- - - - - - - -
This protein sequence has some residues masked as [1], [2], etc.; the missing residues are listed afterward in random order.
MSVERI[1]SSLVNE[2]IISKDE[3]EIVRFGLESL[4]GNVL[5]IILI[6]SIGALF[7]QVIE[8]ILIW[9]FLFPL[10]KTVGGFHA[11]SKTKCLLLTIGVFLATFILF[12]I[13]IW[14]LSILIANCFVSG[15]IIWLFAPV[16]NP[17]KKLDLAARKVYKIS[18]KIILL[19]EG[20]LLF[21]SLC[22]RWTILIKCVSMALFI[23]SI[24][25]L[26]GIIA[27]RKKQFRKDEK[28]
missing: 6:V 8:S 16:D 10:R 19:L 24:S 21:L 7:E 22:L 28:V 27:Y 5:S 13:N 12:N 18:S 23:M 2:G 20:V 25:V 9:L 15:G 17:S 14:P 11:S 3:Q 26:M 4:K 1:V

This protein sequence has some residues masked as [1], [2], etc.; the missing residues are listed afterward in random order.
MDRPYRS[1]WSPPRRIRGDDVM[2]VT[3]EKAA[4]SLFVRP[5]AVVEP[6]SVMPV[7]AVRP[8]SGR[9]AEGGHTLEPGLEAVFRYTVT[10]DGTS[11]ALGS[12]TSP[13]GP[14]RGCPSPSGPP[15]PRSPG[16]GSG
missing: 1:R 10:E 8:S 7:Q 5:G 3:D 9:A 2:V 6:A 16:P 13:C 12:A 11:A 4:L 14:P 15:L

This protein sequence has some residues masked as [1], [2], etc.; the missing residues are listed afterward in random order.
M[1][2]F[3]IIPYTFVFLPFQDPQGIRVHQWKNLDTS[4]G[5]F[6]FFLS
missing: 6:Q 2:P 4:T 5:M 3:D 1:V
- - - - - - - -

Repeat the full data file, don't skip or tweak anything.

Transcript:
This protein sequence has some residues masked as [1], [2], etc.; the missing residues are listed afterward in random order.
MSVERI[1]SSLVNE[2]IISKDE[3]EIVRFGLESL[4]GNVL[5]IILI[6]SIGALF[7]QVIE[8]ILIW[9]FLFPL[10]KTVGGFHA[11]SKTKCLLLTIGVFLATFILF[12]I[13]IW[14]LSILIANCFVSG[15]IIWLFAPV[16]NP[17]KKLDLAARKVYKIS[18]KIILL[19]EG[20]LLF[21]SLC[22]RWTILIKCVSMALFI[23]SI[24][25]L[26]GIIA[27]RKKQFRKDEK[28]
missing: 6:V 8:S 16:D 10:R 19:L 24:S 21:L 7:E 22:L 28:V 27:Y 5:S 13:N 12:N 18:S 23:M 2:G 20:V 25:V 9:L 15:G 17:S 14:P 11:S 3:Q 26:M 4:K 1:V

This protein sequence has some residues masked as [1], [2], etc.; the missing residues are listed afterward in random order.
MDRPYRS[1]WSPPRRIRGDDVM[2]VT[3]EKAA[4]SLFVRP[5]AVVEP[6]SVMPV[7]AVRP[8]SGR[9]AEGGHTLEPGLEAVFRYTVT[10]DGTS[11]ALGS[12]TSP[13]GP[14]RGCPSPSGPP[15]PRSPG[16]GSG
missing: 1:R 10:E 8:S 7:Q 5:G 3:D 9:A 2:V 6:A 16:P 13:C 12:A 11:A 4:L 14:P 15:L

This protein sequence has some residues masked as [1], [2], etc.; the missing residues are listed afterward in random order.
M[1][2]F[3]IIPYTFVFLPFQDPQGIRVHQWKNLDTS[4]G[5]F[6]FFLS
missing: 6:Q 2:P 4:T 5:M 3:D 1:V